Sorry Dr. Seuss, it looks like Americans will be reading a different version of your yuletide classic this year: "How the Government Shutdown Stole Christmas."
Even before the shutdown began, there was a lot of uncertainty about whether this holiday shopping season would be better or worse than the last.
Anyone who's been out shopping lately knows retailers are worried, too.
Nothing says "low expectations" quite like the sight of Walmart, Macy's or even Drug Emporium hauling out their Christmas trees, wrapping paper and holiday gift items during the first two weeks of October. (Or as some on my Twitter feed call it, "Pumpkin Spice Latte season.")
So, needless to say, this was probably not the best time to go shutting down the government, laying off hundreds of thousands of workers and pushing the global finance system to the edge of Mount Crumpit.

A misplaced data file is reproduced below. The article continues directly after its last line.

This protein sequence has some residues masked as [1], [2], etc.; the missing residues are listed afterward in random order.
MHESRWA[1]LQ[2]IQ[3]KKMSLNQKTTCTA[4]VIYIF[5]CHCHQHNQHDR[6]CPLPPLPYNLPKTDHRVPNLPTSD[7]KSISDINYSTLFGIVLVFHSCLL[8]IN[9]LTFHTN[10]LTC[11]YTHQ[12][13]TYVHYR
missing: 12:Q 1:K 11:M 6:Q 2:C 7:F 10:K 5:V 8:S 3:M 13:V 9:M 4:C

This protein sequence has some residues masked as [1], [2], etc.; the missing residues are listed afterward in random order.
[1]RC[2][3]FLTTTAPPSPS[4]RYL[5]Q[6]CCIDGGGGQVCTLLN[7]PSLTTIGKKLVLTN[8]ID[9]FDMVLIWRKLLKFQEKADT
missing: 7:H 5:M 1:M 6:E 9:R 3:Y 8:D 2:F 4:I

But don't take my word for it.
"The government shutdown and flirtation with default have dealt a severe and entirely avoidable blow to America's reputation around the world while harming economic growth and job creation," Business Roundtable president John Engler said last week.
Standard and Poor's said last week that, once all the secondary ripple effects are considered, the shutdown likely took about $24 billion out of the economy and pushed consumer confidence to abysmal lows.
"The bottom line is the government shutdown has hurt the U.S. economy," S&P said.
And the economy will go on hurting, S&P said, due to the short-term nature of the deal struck last week.